Written by L.N. Cordero, MA
Bookmark and Share

Self-injury is the deliberate harm of one’s own body during periods of high emotional tension or stress which damages tissue or leaves marks that last for more than five minutes.

Also termed self-mutilation, self-harm, parasuicidal behavior, self-injurious behavior and self-inflicted violence, self-injury is a maladaptive mechanism used to cope with overwhelming emotions. In clinical settings, self-injury is a symptom most often seen among female teens or young adults, however self-injurious behavior is not limited to this population. Self-injurious behavior is also seen in males and crosses racial, ethnic and age demographics. Some researchers estimate that 1% of all Americans participate in self-mutilating behaviors.

Types of Self-Injurious Behavior

Self-Injury can take many forms. The most common form is cutting. A self-injurer will scratch with fingernails or cut with sharp objects such as knives, razor blades, or pins their legs, arms and/or torsos. More often than not, the self-injurer will select a location on their body which is easily hidden with clothing. Other forms of self-injury include burning oneself with hot objects or fire, friction burning oneself with an object such as an eraser, pulling one’s hair, hitting oneself with an object such as a hammer, head-banging, intentional breaking of bones, picking at one’s skin or scabs, drinking harmful chemicals and repeated tattooing or body piercing done for stress relief.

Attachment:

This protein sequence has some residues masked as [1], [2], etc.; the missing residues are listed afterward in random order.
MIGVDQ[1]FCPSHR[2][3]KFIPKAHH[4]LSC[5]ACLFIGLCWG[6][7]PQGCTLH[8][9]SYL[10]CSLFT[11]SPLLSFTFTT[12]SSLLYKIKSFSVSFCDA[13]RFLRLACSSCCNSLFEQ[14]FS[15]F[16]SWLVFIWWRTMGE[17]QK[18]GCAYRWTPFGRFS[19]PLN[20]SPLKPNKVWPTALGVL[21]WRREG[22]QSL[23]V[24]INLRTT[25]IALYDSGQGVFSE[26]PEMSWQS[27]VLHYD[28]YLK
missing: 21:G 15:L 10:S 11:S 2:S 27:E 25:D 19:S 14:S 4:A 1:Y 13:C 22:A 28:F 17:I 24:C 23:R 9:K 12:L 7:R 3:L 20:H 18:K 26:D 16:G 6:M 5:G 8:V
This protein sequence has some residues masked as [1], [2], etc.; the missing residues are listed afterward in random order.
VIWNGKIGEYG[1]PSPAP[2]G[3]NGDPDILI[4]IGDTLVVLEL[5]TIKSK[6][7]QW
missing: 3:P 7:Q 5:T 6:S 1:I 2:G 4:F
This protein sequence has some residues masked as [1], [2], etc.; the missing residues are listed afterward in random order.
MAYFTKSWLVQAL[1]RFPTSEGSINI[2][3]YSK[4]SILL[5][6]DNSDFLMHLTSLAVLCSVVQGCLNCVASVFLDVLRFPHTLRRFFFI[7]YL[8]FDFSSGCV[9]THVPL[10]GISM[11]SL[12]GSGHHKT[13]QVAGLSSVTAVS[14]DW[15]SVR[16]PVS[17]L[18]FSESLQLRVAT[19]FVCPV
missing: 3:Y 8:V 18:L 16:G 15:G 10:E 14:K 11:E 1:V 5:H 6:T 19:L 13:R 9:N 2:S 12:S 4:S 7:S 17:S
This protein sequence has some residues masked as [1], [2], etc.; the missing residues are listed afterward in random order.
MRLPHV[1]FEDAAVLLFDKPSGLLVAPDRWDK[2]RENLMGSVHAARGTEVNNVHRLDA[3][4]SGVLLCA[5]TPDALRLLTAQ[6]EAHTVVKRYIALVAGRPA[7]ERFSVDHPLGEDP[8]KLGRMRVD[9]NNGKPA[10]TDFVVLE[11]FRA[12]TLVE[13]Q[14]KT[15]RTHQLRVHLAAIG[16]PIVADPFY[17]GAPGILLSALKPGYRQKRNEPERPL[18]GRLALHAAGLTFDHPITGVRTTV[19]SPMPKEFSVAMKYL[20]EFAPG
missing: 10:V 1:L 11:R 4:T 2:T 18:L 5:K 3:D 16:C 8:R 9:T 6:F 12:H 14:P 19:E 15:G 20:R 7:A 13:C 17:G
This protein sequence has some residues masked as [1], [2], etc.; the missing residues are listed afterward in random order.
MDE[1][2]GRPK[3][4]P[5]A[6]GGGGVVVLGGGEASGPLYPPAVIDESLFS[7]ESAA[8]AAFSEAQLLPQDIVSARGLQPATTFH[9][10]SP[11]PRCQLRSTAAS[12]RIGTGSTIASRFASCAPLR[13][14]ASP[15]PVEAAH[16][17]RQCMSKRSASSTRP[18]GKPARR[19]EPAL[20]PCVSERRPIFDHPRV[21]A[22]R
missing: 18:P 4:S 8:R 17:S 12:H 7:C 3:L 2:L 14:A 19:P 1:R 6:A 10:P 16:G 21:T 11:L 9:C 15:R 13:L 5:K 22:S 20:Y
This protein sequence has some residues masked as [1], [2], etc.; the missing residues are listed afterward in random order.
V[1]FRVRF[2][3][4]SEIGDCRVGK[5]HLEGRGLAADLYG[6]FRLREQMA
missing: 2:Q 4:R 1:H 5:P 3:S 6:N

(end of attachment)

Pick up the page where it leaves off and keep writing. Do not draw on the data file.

Seek Help for Self-Injury

Self-injury is a dangerous coping mechanism that should not be taken lightly. While the self-injurer's intent is not suicide, accidents happen which may lead to death. Other unintentional results may also occur. Wounds may become infected. Brain damage and other internal injuries can be the non-fatal result of drinking harmful chemicals, hitting, head-banging and breaking bones. Most self-injury also leads to permanent physical scarring. If you or someone you know is suffering from self-injury, it is important to seek professional help immediately from a health care worker, counselor or pastor.

Bookmark and Share